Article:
What Does Deep Space Smell Like?


What Does Deep Space Smell Like?

What does deep space smell like? It’s time to find out as we dive into Space and answer this question. I’m going to tell you what smells like in zero gravity, how astronauts feel about it, whether there are any major differences between our planet and the moon, how astronauts got there and much more.

Hey! Everything around us has a smell. The Earth smells like fresh air and salty water? And even the moon itself smells a bit dusty. What do astronauts feel about it? Let’s find out together.

Here's how actually deep space smell like:

1. Seared Steak

That's the conclusion reached by researchers at the University of California, Berkeley, who have discovered that molecules in deep space come from seared steak. The researchers found that molecules in the galaxy are made up of amino acids, which are present in the food we eat on Earth. Amino acids are used to build proteins and other important molecules.

"It's something we can't explain," said study co-author Bruce Jakosky, a professor of astronomy at UC Berkeley. "We're not saying that there is a planet out there with steaks on it, but this work shows how these things could be formed."

2. Hot Metal

Hot metal is a smell you may associate with space. It's the smell of burning metal, like that of a welding torch or an electric arc. It's not a pleasant smell, but it's not as dire as some other smells in deep space.

The smell of hot metal is caused by gaseous molecules in space reacting with each other and combining with oxygen to form volatile compounds such as carbon dioxide, water, and carbon monoxide. The reaction can happen anywhere in space, but the hotter things get, the faster reactions like this one occur and the more often they create new compounds.

3. Welding Fumes

What does deep space smell like? Like welding fumes.

If you've ever worked with metals, you know how to describe it: "I can see the sparks," and "It smells like burning metal."

The reason is that steel has a particular odor. It's not pleasant, but most of us are used to it by now. The same is true for other metals: aluminum, nickel, and so on.

There are also some more exotic odors that come from working with rare earth metals and other materials that aren't quite so common: rubidium and cesium.

4. Raspberries

Deep space smell like raspberries and strawberries. These two fruits have a sweet, luscious taste and smell that is very appealing to most people. Raspberries are one of the most common fruits found in space, but strawberries are also present there.

The reason for this is that these plants have been known to adapt very well to new environments. In fact, they can survive for long periods of time out in space without any food or water at all! This makes them perfect for astronauts who need some fresh air or food when they are away from Earth.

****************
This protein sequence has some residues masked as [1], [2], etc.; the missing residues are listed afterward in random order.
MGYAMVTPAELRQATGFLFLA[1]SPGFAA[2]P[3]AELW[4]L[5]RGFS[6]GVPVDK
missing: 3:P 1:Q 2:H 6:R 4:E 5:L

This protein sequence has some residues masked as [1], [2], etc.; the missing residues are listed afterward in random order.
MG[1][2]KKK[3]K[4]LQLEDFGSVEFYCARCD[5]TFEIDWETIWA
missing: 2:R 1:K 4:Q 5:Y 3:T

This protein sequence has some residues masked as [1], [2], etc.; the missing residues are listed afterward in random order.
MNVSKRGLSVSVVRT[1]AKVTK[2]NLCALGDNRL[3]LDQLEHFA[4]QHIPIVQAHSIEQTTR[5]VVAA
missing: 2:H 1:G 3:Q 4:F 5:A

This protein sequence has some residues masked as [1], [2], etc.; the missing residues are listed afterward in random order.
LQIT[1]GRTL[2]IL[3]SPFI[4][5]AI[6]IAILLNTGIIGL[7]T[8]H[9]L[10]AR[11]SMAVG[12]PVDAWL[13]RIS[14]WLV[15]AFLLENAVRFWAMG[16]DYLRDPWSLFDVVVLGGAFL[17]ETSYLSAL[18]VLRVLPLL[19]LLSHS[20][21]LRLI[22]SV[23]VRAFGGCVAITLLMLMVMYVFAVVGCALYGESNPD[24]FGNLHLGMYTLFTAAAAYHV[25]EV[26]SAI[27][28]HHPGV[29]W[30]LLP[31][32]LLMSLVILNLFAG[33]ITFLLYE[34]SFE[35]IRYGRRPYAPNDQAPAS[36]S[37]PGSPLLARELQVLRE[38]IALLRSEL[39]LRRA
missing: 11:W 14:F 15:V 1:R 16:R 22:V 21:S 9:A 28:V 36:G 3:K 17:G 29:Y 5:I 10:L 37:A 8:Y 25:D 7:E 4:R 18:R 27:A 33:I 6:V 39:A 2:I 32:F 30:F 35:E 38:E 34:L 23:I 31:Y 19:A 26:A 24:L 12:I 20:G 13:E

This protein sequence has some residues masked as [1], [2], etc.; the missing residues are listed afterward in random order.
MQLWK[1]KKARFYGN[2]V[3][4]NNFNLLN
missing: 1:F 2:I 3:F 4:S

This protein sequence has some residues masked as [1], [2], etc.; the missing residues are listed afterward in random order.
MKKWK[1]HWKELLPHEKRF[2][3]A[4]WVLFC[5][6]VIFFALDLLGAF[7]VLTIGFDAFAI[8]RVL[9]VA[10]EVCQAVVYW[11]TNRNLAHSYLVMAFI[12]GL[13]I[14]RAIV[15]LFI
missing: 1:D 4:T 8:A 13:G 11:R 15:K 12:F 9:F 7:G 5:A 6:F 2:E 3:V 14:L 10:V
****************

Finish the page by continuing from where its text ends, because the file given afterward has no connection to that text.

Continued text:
5. An Electrical Fire

Deep space smells like an electrical fire.

This is the smell of burnt electronics and metal. It’s a very specific smell, one that most people are familiar with and one that can be used to identify objects in space. The chemical reaction between electronics and air produces this distinctive odor when something breaks down in a vacuum.

Electrical fires are common in space, but they're not just caused by malfunctions on spacecraft — they can also occur when astronauts use their computers or laptops on Earth. The same thing happens when a cell phone battery overheats or gets wet, causing it to explode or catch fire.

6. A Burning Forest

Deep Space smells like a burning forest. The air is filled with the smell of smoke and burning wood, but there's also something else in the air. It's hard to explain, but it feels like there's a dark energy all around you.

It's not just the smoke that makes Deep Space so smelly though. There are also some other things going on that give Deep Space its unique smell. One of these things is hydrogen sulfide gas that comes from volcanoes on Io and Enceladus (both moons of Jupiter), but also sulfur dioxide gas which comes from volcanic activity on Earth.

7. The Ocean Near a Sewage Outlet

What does deep space smell like? The answer is not a pleasant one. The smell of deep space is in fact very similar to that of the ocean near a sewage outlet.

Deep space is a very large area of the universe and contains many different types of matter and energy. The gases, dust and other particles that make up deep space can be spread out over many light years in space. These gases reflect light from nearby stars back towards our telescopes, making them visible to us on Earth.

The scent we perceive when we think of deep space comes from these gases — specifically hydrogen sulfide (H2S), which smells like rotten eggs. Hydrogen sulfide comes from the breakdown of organic compounds by radiation and cosmic rays at very high temperatures and pressures in deep space.

This sulfur-based molecule is what makes up our own breath!


It's exciting to imagine that one day, we'll be able to make journeys through space. And when we do, it will be important to take into account every single sensation of the journey, not just sight or sound. It's a known fact that humans can both feel changes in gravity and can experience smells.


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